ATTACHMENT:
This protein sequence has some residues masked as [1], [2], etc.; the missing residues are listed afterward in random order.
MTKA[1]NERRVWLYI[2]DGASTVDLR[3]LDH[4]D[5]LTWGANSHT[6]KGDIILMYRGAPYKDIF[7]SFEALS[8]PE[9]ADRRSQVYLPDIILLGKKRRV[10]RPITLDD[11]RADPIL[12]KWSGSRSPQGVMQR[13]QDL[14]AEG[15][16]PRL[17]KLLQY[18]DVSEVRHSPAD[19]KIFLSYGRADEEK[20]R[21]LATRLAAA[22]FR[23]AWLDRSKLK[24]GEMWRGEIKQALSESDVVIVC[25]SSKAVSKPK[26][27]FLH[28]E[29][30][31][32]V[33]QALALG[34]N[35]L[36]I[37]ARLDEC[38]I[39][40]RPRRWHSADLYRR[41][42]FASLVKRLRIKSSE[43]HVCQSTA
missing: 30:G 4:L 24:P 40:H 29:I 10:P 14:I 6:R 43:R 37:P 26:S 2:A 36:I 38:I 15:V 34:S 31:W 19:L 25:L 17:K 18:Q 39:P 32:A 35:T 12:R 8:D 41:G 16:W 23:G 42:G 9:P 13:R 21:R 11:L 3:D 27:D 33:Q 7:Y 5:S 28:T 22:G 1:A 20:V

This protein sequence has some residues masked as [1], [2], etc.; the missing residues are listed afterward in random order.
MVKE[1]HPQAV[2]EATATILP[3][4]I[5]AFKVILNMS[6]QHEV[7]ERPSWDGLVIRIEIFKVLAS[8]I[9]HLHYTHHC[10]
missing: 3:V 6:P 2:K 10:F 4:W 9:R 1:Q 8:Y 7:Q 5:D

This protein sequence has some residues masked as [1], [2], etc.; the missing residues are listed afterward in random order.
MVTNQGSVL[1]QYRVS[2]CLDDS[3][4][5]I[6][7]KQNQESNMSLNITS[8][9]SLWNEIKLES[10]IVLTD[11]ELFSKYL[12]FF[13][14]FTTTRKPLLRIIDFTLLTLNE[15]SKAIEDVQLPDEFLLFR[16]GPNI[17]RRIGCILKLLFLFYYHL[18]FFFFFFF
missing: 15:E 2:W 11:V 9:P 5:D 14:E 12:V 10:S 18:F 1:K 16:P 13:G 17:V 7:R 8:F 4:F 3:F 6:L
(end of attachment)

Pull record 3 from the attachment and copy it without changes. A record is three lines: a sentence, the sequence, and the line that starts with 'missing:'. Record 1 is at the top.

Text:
This protein sequence has some residues masked as [1], [2], etc.; the missing residues are listed afterward in random order.
MVTNQGSVL[1]QYRVS[2]CLDDS[3][4][5]I[6][7]KQNQESNMSLNITS[8][9]SLWNEIKLES[10]IVLTD[11]ELFSKYL[12]FF[13][14]FTTTRKPLLRIIDFTLLTLNE[15]SKAIEDVQLPDEFLLFR[16]GPNI[17]RRIGCILKLLFLFYYHL[18]FFFFFFF
missing: 15:E 2:W 11:V 9:P 5:D 14:E 12:V 10:S 18:F 1:K 16:P 13:G 17:V 7:R 8:F 4:F 3:F 6:L